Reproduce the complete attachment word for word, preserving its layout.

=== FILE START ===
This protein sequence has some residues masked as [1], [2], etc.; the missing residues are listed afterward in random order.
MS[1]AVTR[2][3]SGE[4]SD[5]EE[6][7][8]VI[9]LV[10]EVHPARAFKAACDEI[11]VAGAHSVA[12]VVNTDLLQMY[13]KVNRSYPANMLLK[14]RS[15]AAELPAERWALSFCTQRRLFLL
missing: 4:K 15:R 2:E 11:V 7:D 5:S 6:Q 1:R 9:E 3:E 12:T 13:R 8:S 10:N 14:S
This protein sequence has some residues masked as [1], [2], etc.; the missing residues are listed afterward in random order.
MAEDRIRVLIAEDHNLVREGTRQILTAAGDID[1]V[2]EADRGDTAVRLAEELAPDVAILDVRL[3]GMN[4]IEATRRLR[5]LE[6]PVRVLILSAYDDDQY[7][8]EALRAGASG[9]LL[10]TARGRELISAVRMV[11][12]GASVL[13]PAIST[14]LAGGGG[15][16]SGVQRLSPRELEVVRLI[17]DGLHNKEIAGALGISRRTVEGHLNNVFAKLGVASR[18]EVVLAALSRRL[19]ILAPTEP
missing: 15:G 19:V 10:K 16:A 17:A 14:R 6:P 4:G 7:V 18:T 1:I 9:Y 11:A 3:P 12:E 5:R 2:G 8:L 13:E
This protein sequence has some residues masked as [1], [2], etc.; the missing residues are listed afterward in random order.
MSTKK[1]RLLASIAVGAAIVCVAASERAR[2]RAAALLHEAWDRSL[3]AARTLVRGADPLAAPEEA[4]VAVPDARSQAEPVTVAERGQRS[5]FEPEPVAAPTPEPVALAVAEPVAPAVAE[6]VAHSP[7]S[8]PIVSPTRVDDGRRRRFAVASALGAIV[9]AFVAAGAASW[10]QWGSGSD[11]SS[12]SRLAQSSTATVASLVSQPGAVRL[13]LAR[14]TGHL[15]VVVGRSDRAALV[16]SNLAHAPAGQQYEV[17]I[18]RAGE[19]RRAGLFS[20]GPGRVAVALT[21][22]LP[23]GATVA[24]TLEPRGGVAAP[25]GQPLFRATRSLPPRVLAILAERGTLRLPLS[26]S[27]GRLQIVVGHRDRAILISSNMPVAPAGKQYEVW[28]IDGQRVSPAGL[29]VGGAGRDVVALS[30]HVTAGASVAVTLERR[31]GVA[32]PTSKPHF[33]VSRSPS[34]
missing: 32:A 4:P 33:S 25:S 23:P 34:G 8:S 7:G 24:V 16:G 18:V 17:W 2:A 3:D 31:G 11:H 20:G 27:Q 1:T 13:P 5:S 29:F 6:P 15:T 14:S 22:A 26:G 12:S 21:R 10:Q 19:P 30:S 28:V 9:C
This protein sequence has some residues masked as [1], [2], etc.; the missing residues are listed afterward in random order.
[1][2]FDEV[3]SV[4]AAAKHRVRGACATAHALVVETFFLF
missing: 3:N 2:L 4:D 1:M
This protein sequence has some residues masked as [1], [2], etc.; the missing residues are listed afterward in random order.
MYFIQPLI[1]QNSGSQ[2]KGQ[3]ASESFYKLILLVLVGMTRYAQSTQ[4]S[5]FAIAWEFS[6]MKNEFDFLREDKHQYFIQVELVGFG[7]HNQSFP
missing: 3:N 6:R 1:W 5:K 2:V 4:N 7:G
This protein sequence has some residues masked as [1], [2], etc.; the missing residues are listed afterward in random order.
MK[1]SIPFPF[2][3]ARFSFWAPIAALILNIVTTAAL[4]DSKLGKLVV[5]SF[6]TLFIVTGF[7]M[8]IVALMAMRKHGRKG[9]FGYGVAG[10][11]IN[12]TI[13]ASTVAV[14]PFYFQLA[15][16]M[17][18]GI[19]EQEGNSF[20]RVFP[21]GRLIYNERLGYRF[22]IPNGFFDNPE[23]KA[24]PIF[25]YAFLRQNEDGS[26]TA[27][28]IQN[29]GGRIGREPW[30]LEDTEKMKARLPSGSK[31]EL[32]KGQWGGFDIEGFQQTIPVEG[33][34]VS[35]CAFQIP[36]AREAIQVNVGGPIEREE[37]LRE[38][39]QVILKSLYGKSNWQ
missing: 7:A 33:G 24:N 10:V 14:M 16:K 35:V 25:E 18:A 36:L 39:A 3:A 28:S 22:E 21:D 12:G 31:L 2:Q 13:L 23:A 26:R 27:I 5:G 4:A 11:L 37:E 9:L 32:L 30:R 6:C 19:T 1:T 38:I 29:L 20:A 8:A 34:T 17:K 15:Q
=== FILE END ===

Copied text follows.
This protein sequence has some residues masked as [1], [2], etc.; the missing residues are listed afterward in random order.
MS[1]AVTR[2][3]SGE[4]SD[5]EE[6][7][8]VI[9]LV[10]EVHPARAFKAACDEI[11]VAGAHSVA[12]VVNTDLLQMY[13]KVNRSYPANMLLK[14]RS[15]AAELPAERWALSFCTQRRLFLL
missing: 4:K 15:R 2:E 11:V 7:D 5:S 6:Q 1:R 9:E 3:E 12:T 13:R 8:S 10:N 14:S
This protein sequence has some residues masked as [1], [2], etc.; the missing residues are listed afterward in random order.
MAEDRIRVLIAEDHNLVREGTRQILTAAGDID[1]V[2]EADRGDTAVRLAEELAPDVAILDVRL[3]GMN[4]IEATRRLR[5]LE[6]PVRVLILSAYDDDQY[7][8]EALRAGASG[9]LL[10]TARGRELISAVRMV[11][12]GASVL[13]PAIST[14]LAGGGG[15][16]SGVQRLSPRELEVVRLI[17]DGLHNKEIAGALGISRRTVEGHLNNVFAKLGVASR[18]EVVLAALSRRL[19]ILAPTEP
missing: 15:G 19:V 10:K 16:A 17:A 14:R 6:P 4:G 7:V 18:T 1:I 9:Y 11:A 3:P 12:E 5:R 2:G 8:L 13:E
This protein sequence has some residues masked as [1], [2], etc.; the missing residues are listed afterward in random order.
MSTKK[1]RLLASIAVGAAIVCVAASERAR[2]RAAALLHEAWDRSL[3]AARTLVRGADPLAAPEEA[4]VAVPDARSQAEPVTVAERGQRS[5]FEPEPVAAPTPEPVALAVAEPVAPAVAE[6]VAHSP[7]S[8]PIVSPTRVDDGRRRRFAVASALGAIV[9]AFVAAGAASW[10]QWGSGSD[11]SS[12]SRLAQSSTATVASLVSQPGAVRL[13]LAR[14]TGHL[15]VVVGRSDRAALV[16]SNLAHAPAGQQYEV[17]I[18]RAGE[19]RRAGLFS[20]GPGRVAVALT[21][22]LP[23]GATVA[24]TLEPRGGVAAP[25]GQPLFRATRSLPPRVLAILAERGTLRLPLS[26]S[27]GRLQIVVGHRDRAILISSNMPVAPAGKQYEVW[28]IDGQRVSPAGL[29]VGGAGRDVVALS[30]HVTAGASVAVTLERR[31]GVA[32]PTSKPHF[33]VSRSPS[34]
missing: 32:A 4:P 33:S 25:S 23:P 34:G 8:S 7:G 24:V 16:G 18:V 17:W 2:A 3:D 31:G 11:H 20:G 27:Q 1:T 13:P 5:S 29:F 6:P 15:T 14:S 22:A 26:G 12:S 21:R 10:Q 19:P 30:S 28:V 9:C
This protein sequence has some residues masked as [1], [2], etc.; the missing residues are listed afterward in random order.
[1][2]FDEV[3]SV[4]AAAKHRVRGACATAHALVVETFFLF
missing: 3:N 2:L 4:D 1:M
This protein sequence has some residues masked as [1], [2], etc.; the missing residues are listed afterward in random order.
MYFIQPLI[1]QNSGSQ[2]KGQ[3]ASESFYKLILLVLVGMTRYAQSTQ[4]S[5]FAIAWEFS[6]MKNEFDFLREDKHQYFIQVELVGFG[7]HNQSFP
missing: 3:N 6:R 1:W 5:K 2:V 4:N 7:G
This protein sequence has some residues masked as [1], [2], etc.; the missing residues are listed afterward in random order.
MK[1]SIPFPF[2][3]ARFSFWAPIAALILNIVTTAAL[4]DSKLGKLVV[5]SF[6]TLFIVTGF[7]M[8]IVALMAMRKHGRKG[9]FGYGVAG[10][11]IN[12]TI[13]ASTVAV[14]PFYFQLA[15][16]M[17][18]GI[19]EQEGNSF[20]RVFP[21]GRLIYNERLGYRF[22]IPNGFFDNPE[23]KA[24]PIF[25]YAFLRQNEDGS[26]TA[27][28]IQN[29]GGRIGREPW[30]LEDTEKMKARLPSGSK[31]EL[32]KGQWGGFDIEGFQQTIPVEG[33][34]VS[35]CAFQIP[36]AREAIQVNVGGPIEREE[37]LRE[38][39]QVILKSLYGKSNWQ
missing: 7:A 33:G 24:N 10:V 14:M 16:K 35:V 25:E 18:A 36:L 39:A 3:A 28:S 22:E 21:D 12:G 31:L 2:Q 13:L 23:A 26:R 27:I 5:G 4:A 11:L 37:E 9:L 32:L 30:R 6:C 19:T 1:T 38:I 29:L 20:A 8:A 34:T 17:K 15:Q